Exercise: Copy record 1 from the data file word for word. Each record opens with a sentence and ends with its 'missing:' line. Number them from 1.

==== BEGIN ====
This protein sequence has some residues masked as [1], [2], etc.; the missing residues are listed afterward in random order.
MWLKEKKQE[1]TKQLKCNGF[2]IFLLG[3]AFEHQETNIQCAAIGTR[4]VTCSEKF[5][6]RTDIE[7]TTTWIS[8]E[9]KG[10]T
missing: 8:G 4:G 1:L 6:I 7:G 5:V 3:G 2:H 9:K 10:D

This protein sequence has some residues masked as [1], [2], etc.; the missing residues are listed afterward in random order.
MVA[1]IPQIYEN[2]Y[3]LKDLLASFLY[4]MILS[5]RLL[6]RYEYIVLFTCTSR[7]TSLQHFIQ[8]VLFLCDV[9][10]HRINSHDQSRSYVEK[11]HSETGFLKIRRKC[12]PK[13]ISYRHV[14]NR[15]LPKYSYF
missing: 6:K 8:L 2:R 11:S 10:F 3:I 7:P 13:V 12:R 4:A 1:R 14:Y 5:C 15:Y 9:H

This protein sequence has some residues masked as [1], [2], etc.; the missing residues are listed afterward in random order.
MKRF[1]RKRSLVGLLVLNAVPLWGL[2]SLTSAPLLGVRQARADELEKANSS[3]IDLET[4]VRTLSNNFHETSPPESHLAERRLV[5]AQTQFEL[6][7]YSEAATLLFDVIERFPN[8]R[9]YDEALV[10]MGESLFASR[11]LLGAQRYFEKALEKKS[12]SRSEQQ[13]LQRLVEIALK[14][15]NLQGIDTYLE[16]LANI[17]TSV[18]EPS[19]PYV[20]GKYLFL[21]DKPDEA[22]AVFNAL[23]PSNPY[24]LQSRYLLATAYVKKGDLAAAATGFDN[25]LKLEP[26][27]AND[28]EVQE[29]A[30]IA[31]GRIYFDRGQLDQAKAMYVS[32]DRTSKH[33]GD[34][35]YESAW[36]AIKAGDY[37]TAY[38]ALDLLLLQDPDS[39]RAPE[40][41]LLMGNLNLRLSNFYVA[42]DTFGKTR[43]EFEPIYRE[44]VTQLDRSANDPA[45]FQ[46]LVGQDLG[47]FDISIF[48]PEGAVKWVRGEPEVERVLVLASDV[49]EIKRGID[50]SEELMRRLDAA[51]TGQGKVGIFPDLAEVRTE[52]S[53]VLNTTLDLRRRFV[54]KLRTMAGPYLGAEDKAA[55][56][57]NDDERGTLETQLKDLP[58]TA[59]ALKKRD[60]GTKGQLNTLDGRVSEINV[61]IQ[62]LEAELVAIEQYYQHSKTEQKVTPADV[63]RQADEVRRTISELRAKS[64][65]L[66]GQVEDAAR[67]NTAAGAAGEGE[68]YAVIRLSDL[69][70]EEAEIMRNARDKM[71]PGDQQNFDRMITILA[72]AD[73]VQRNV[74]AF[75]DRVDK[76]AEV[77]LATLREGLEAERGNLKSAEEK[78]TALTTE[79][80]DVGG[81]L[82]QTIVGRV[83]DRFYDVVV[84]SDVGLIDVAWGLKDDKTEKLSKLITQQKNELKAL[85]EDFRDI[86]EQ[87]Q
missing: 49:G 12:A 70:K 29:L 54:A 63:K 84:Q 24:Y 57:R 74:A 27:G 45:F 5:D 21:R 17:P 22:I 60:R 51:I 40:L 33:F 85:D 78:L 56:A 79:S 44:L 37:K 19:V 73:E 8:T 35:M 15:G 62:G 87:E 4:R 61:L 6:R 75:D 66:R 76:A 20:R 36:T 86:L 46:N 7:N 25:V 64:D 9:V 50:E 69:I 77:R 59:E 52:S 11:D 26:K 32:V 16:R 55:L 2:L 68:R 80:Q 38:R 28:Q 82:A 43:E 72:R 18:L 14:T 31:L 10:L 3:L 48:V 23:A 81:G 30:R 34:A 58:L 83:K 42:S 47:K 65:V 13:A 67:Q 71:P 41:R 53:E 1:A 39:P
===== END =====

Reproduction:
This protein sequence has some residues masked as [1], [2], etc.; the missing residues are listed afterward in random order.
MWLKEKKQE[1]TKQLKCNGF[2]IFLLG[3]AFEHQETNIQCAAIGTR[4]VTCSEKF[5][6]RTDIE[7]TTTWIS[8]E[9]KG[10]T
missing: 8:G 4:G 1:L 6:I 7:G 5:V 3:G 2:H 9:K 10:D